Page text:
Environmentally Sustainable Foods


While sustainable food is generally defined by its eco-friendliness, like sustainability, diets are complex systems of many interconnected dimensions. In other words, besides being environmentally sustainable, a diet should also be sustainable for your health- and budget. Balancing all these sustainability aspects can feel like those triangle charts in which you can only pick 2 out of 3 essentials.

This is why we’ve compiled a list of foods that, besides being environmentally sustainable, are healthy and reasonably priced. Moreover, we’ve included some general sustainability rules of thumb that apply to more extensive food categories and your diet overall.


Mushrooms are known for their grit, being able to grow against the odds. They can even “recycle” other crops’ byproducts and use them as compost, which aligns with sustainability’s best practices.

Moreover, they require very little water, and their overall carbon footprint is very low.


Beans, lentils, peas, and other legumes are staples of the vegan diet, which has become practically synonymous with environmental friendliness. But you don’t have to be vegan to see how they benefit humans and the environment on multiple levels.

For one, they have a unique symbiotic relationship with the bacteria rhizobia. The soil microorganism draws nitrogen from the air and stores it in legumes’ root nodules, using them like underground warehouses. After the legumes’ life cycle is completed, the nitrogen is released into the soil for other plants to use, thus decreasing the need for synthetic nitrogen fertilizers.

Moreover, being rich sources of protein and B12, legumes are one of the few worthy substitutes for meat from a nutritional standpoint.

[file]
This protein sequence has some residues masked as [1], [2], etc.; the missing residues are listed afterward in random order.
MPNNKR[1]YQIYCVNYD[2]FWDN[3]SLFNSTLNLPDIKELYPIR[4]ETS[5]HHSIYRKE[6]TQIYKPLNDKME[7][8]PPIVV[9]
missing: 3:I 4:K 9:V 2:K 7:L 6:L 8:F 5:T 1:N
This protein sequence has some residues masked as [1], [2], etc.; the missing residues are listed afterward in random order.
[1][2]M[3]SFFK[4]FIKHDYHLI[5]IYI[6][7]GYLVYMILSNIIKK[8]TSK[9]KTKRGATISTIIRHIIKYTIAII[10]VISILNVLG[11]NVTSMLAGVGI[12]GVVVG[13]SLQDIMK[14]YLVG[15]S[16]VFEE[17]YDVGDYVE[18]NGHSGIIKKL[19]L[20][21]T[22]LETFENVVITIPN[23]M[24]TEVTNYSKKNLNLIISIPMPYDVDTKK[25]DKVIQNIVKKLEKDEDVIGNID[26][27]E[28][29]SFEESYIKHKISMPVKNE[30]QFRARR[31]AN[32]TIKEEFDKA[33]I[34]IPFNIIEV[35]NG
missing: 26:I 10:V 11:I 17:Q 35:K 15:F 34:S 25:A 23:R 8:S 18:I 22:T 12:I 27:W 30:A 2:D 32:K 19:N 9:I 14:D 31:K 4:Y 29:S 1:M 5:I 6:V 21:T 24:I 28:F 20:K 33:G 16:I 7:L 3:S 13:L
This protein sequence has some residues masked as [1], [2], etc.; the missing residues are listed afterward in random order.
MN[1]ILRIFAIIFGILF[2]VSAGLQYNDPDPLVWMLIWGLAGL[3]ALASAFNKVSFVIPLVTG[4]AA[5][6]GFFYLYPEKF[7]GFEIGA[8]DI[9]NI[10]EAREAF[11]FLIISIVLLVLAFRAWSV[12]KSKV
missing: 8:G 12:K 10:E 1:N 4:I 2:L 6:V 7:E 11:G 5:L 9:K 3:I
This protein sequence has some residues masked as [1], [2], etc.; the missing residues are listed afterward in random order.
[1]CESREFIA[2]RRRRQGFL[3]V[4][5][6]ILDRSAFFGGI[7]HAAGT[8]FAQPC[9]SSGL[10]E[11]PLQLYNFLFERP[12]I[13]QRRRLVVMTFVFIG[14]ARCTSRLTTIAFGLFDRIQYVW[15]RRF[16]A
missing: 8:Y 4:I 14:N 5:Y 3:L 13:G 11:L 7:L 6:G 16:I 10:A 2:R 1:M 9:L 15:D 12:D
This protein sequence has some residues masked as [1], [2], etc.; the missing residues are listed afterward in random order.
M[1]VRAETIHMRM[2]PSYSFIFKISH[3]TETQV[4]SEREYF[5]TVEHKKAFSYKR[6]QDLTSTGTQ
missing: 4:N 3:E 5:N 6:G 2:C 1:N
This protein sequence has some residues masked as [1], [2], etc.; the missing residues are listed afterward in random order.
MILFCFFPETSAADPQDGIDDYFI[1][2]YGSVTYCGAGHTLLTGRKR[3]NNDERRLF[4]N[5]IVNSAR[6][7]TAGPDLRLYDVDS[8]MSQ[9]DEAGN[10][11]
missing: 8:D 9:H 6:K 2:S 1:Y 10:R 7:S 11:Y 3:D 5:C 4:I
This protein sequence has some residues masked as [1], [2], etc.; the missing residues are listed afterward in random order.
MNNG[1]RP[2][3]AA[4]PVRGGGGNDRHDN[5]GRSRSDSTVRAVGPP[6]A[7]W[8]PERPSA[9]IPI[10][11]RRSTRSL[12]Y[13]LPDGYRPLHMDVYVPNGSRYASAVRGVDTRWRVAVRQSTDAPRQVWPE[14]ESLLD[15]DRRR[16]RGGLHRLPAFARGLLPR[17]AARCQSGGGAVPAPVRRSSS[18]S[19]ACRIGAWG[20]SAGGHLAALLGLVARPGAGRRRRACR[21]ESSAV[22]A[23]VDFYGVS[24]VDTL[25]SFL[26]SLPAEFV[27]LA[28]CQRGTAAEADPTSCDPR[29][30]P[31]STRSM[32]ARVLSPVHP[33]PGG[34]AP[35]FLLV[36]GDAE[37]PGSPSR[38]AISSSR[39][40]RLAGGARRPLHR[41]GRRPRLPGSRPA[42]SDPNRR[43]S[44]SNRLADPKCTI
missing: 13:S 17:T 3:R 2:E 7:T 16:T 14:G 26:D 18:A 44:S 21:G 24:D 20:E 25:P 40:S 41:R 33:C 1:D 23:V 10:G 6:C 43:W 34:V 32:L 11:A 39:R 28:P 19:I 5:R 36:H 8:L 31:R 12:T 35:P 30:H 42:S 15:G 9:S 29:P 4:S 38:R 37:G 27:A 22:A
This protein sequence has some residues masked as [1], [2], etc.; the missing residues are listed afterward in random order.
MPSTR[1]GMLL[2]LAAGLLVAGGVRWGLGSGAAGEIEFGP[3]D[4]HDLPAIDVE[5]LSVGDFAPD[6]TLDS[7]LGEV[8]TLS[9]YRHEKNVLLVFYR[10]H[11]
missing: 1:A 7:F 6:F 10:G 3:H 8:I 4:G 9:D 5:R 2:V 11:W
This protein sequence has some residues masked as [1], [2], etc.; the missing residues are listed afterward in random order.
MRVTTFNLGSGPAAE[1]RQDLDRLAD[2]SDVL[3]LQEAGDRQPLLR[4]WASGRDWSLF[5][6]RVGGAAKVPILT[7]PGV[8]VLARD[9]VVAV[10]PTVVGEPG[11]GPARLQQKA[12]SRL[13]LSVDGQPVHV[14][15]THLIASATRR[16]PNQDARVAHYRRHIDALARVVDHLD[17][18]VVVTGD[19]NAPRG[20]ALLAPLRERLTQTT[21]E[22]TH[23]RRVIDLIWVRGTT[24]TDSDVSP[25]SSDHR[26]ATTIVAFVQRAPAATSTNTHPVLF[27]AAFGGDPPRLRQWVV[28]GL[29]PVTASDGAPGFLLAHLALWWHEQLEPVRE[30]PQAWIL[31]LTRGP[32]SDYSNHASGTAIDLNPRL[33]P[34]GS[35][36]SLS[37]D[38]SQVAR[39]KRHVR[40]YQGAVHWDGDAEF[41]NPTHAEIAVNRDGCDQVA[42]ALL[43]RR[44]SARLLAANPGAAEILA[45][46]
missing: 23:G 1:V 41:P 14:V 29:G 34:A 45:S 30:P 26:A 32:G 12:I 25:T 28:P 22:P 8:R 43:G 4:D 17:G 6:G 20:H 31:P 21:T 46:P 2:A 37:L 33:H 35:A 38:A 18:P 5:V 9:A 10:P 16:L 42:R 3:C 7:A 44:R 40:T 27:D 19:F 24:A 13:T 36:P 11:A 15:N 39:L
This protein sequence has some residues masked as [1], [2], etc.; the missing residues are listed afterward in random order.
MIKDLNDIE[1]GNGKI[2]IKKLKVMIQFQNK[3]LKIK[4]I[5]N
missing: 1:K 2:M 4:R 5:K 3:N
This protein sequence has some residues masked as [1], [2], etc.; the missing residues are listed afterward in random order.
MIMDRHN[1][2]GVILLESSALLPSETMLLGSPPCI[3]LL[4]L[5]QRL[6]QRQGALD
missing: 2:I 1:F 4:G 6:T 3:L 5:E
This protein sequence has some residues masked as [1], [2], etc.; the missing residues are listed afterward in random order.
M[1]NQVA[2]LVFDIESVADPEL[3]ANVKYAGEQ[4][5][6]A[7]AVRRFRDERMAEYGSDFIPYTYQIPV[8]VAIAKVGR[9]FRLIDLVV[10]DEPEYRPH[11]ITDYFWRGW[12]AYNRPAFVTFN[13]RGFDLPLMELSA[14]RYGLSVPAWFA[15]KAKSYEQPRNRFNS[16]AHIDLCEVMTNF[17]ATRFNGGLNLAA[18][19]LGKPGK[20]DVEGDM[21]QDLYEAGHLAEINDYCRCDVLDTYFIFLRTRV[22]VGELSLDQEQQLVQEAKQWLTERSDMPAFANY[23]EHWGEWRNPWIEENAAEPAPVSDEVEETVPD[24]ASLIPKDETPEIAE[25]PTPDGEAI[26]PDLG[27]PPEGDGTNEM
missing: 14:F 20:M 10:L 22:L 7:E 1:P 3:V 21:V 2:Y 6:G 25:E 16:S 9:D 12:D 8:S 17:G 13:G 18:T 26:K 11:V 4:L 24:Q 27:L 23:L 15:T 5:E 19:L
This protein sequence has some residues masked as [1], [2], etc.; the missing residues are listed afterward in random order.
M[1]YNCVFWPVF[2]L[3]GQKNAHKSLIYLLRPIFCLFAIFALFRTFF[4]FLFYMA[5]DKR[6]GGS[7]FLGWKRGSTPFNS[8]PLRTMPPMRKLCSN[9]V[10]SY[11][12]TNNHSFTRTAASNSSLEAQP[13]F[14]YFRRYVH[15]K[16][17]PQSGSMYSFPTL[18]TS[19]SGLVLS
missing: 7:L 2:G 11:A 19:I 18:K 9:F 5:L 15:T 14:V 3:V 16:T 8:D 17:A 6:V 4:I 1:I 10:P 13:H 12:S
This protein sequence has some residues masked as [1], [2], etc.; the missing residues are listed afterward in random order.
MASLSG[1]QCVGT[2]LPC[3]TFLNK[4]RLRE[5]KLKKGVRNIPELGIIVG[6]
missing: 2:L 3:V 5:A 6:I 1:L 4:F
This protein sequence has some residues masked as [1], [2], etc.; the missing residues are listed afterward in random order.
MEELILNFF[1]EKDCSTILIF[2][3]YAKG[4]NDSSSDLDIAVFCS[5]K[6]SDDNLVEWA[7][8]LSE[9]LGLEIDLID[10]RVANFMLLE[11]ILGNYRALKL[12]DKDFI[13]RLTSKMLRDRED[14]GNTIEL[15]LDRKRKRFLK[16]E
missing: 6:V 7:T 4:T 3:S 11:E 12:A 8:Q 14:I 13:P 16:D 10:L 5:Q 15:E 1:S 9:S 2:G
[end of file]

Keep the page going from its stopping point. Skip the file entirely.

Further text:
Mussels and other bivalves are widely regarded as one of the eco-friendliest foods you can eat on various levels.

Farming mussels is environmentally undemanding as it requires no land or feed. It even helps purify the ocean since it draws out carbon dioxide and stores it as feed, in addition to other contaminants they use similarly and convert into beneficial substances.

Add its rich nutritious qualities to the mix, and you get the definition of an all-around sustainable food.

It’s worth noting that some believe that being ocean filters also makes mussels ocean dumpsters, full of bacteria.


Seaweed absorbs carbon dioxide. It uses nitrogen and phosphate as fuel so that it can convert agricultural runoff into nutrients.

General Tips

Bio/Organic Food

The label “bio” doesn’t just protect you from pesticides, including the soil and its long-term health and viability.

Local, Seasonal Fruit, Veg, and Fish

The more local the fruit, vegetables, and fish you consume, the less distance they need to travel to you, which means a much lower carbon footprint.

Eating Meat and Fish Within Reason

The meat industry is one of the major contributors to climate change, whereas overfishing threatens many fish species.

Nobody is saying you have to go vegan, or at least we’re not. However, reducing your meat and traditional fish consumption within reason with the help of some of the aforementioned alternative nutrient sources can go a long way toward helping the environment without hurting yourself.


  1. Tradd Cotter, Organic Mushroom Farming and Mycoremediation, Chelsea Green Publishing, August 18, 2014
  2. SureHarvest, The Mushroom Sustainability Story: Water, Energy, and Climate Environmental Metrics
  3. Wang et al, Genetic and Molecular Mechanisms Underlying Symbiotic Specificity in Legume-Rhizobium Interactions, Front. Plant Sci., 09 March 2018 Sec. Plant Development and EvoDevo, Impact Factor = 6.627; Times Cited = 172
  4. Duarte et al, Can Seaweed Farming Play a Role in Climate Change Mitigation and Adaptation?, Front. Mar. Sci., 12 April 2017 Sec. Global Change and the Future Ocean, Impact factor = 4.435; Times Cited = 357

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